Netflix’s 'Crime Stories' Shows a Disregard for Privacy & Due Process

Netflix's documentary series 'Crime Stories: India Detectives' released on 22 September.

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Netflix's Kannada docuseries Crime Stories: India Detectives takes viewers on pursuits with the Bengaluru police as they attempt to nab murderers and kidnappers. The four episodes closely follow the investigation of three murders and one kidnapping, by filming the police's visits to the crime scenes, interrogations and even the accused’s confessions.

While the show vividly exposes viewers to the stark inequality in the city, temperament of police officers, and the psyche of those accused, the show's apathy towards privacy and dignity is evident.


Glimpses of Life in Bengaluru

Crime Stories allows viewers to catch poignant glimpses of life in Bengaluru. The directors have carefully chosen incidents that capture consumerism, dire poverty, aspirations, and the severe power imbalance between the state and its citizens. The ingenious camera work enhances the narrative.

In the first episode, a dejected woman allegedly kills her mother and injures her brother. Her dejection, due to mounting debts and an inadequate income, is portrayed as a consequence of excessive consumerism and failed aspirations, which plague numerous people in the city.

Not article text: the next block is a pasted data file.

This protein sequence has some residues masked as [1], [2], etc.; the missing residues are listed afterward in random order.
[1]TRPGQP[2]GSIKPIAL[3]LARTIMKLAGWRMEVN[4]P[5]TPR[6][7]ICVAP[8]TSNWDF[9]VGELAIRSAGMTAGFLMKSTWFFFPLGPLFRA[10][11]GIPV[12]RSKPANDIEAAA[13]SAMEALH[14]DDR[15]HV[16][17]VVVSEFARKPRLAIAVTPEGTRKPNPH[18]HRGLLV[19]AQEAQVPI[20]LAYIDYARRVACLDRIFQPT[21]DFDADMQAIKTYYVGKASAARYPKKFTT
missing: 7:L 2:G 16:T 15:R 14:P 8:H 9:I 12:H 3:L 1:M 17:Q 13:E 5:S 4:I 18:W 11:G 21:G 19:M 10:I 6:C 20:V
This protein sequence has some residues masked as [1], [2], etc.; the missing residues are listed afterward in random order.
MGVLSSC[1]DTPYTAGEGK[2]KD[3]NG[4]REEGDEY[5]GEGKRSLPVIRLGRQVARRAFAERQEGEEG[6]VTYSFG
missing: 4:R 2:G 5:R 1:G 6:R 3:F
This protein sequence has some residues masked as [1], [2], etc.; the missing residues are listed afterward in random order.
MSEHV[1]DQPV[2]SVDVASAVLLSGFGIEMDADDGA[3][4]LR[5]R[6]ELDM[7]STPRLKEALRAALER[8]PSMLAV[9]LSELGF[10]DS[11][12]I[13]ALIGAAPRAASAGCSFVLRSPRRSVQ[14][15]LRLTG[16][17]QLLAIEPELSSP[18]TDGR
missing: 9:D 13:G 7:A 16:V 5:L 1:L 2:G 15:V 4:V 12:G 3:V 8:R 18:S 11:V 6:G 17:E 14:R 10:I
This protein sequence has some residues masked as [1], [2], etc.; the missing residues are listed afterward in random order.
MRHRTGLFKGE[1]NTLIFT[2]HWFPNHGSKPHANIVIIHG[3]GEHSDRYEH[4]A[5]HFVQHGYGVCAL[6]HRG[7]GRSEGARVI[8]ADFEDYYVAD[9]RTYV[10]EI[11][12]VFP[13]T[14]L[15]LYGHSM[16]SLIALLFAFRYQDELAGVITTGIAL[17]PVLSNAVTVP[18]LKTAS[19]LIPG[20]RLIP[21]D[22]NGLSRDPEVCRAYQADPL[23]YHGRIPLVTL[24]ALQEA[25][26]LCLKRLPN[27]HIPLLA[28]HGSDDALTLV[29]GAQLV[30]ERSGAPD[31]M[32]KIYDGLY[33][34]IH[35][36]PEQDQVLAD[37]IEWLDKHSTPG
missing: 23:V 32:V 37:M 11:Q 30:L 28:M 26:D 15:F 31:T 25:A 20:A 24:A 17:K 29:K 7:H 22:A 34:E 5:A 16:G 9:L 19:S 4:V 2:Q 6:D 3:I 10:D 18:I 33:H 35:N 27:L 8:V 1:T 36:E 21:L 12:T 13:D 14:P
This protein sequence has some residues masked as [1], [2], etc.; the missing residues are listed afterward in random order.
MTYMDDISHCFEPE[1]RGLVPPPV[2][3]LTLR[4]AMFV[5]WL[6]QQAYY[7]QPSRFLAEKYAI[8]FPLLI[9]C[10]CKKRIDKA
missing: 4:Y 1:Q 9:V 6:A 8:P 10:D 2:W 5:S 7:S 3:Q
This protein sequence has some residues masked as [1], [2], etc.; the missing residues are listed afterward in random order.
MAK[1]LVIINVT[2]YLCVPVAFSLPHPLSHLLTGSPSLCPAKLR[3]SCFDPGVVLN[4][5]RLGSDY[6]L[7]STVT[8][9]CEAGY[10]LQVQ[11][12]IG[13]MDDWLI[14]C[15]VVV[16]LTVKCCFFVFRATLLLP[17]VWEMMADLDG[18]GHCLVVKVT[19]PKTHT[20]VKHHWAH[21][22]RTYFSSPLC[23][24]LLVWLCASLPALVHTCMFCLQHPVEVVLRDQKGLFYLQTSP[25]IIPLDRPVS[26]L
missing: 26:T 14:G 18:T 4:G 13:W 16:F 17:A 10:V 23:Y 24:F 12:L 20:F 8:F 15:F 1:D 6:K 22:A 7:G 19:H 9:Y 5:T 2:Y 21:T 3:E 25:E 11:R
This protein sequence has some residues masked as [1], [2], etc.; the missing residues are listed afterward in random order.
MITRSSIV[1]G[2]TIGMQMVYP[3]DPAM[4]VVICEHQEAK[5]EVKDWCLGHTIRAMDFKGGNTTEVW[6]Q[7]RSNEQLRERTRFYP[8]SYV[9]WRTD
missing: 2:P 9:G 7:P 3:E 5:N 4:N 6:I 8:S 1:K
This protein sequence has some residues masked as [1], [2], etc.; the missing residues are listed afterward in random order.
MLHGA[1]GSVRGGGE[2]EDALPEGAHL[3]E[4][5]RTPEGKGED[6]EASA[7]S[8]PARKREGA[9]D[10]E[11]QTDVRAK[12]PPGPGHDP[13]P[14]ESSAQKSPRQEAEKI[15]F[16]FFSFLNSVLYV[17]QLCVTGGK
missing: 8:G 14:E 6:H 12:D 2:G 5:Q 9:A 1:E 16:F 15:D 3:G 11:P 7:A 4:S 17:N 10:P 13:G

Netflix's documentary series 'Crime Stories: India Detectives' released on 22 September.

A still from Netflix's Crime Stories: India Detectives.

(Photo Courtesy: YouTube)

The second episode follows the investigation of an alleged criminal's murder by a couple who was being tormented by him. Though the gruesome murder is not justified, it is hard to ignore the diminishing faith in institutions, which nudges people to take law into their own hands.

The third episode revolves around the murder of a sex worker. It unfolds the trauma experienced by sex workers due to stigma and societal prejudice from society and the police department. In the final episode, the cops are seen struggling to rescue a kidnapped baby. The baby's parents are homeless and live below a flyover.

Abject poverty and inequality radiate throughout the episode and it uncovers the humiliation experienced by the weak and marginalised.

The State of Policing

The highlight of the show is the insight into the functioning of the police in Bengaluru. It is undeniable that the cops worked hard to crack these cases and capitalized on their instincts and intelligence. However, the show exposes the nasty side of policing which includes inflicting custodial torture, using filthy language, and humiliating citizens.

While interrogating a suspect in the kidnapping case, an Inspector is seen thrashing him with a belt. The alleged murderer of the sex worker is seen limping in the lock-up after a round of interrogation. Throughout the show, the cops verbally abuse suspects and threaten them with custodial violence when they do not confess. If cops do not hesitate to inflict custodial torture despite being filmed, it is obvious that safeguards against torture are weak and it has been normalized.